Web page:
There are another 14 cabins at Temple Bar on the Arizona side of Lake Mead and five more at Katherine Landing on the Arizona side of Lake Mohave.
Leaseholders pay an annual fee that ranges from about $2,600 to more than $3,400, depending on location. The lease rates are reviewed annually and increase along with the consumer price index.
Access to the land is about all cabin owners get for their money. The Park Service doesn’t provide utilities or maintenance of any kind, not even for the road to the sites.
Cabin owners have to pay the same entrance and use fees as any other visitor. Their leases clearly state the cabins are not to be used as permanent, primary residences and that the Park Service can close the cabin sites and surrounding roads at its “sole discretion.”
In other words, McBride said, “If the government says you have to go, you have to go.”
When a lease ends, either through forfeit or the death of the last person listed on the document, the lease holder has 90 days to remove the cabin and all other personal property.
Vanover said only a handful of park sites nationwide still allow long-term leases for vacation homes.
Lake Mead also has long-term trailer villages that allow people to rent sites on a monthly basis and stay in the park for as long as 180 days a year.
Vanover said the park is currently home to 790 trailers at six locations run by private companies under Park Service contract. Like everything else in the park, the trailer villages were cleared out when the government shut down.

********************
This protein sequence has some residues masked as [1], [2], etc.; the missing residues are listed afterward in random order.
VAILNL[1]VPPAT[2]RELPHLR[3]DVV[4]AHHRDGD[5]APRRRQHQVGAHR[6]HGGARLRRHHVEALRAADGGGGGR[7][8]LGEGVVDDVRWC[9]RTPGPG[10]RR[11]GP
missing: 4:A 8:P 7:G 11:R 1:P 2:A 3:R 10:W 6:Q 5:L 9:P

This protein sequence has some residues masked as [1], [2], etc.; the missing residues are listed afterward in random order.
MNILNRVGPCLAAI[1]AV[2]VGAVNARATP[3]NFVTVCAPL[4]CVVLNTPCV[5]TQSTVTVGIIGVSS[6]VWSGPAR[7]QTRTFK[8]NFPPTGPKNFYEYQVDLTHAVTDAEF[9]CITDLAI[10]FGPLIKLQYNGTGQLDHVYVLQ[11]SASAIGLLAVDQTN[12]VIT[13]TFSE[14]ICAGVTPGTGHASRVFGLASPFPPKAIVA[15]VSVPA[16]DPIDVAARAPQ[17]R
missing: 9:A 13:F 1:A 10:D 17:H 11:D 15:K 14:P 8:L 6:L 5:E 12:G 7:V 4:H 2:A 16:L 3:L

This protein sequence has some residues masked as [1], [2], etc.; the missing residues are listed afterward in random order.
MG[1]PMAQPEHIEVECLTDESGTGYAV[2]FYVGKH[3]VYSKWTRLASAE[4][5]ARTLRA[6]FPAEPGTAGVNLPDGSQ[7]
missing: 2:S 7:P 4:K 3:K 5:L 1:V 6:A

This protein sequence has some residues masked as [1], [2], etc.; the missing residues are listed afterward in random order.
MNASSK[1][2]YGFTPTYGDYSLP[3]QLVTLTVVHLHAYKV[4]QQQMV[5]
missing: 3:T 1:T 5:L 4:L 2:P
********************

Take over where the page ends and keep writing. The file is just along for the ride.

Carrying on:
With so much of Lake Mead’s staff on furlough due to the shutdown, there were some questions Vanover could not answer. She couldn’t say when Lake Mead stopped allowing new cabins to be built or supply any details about enforcement of the rule against living in vacation homes full-time.
She did say that only three of the cabins were occupied when the shutdown hit on Oct. 1.
David Pahlka was one of the people evicted. As of last week, he was camping in a friend’s yard in nearby Overton, with a sleeping bag spread out on a concrete slab sheltered from the wind and rain.
When the Park Service kicked the 64-year-old retiree out of his cabin at Stewarts Point, he planned to park his van somewhere and sleep in it, but he couldn’t get the vehicle to start.
Despite the rule against it, Pahlka has lived in his cabin at Lake Mead full-time since about 1992, and he said he hopes to keep living there maybe for the rest of his life.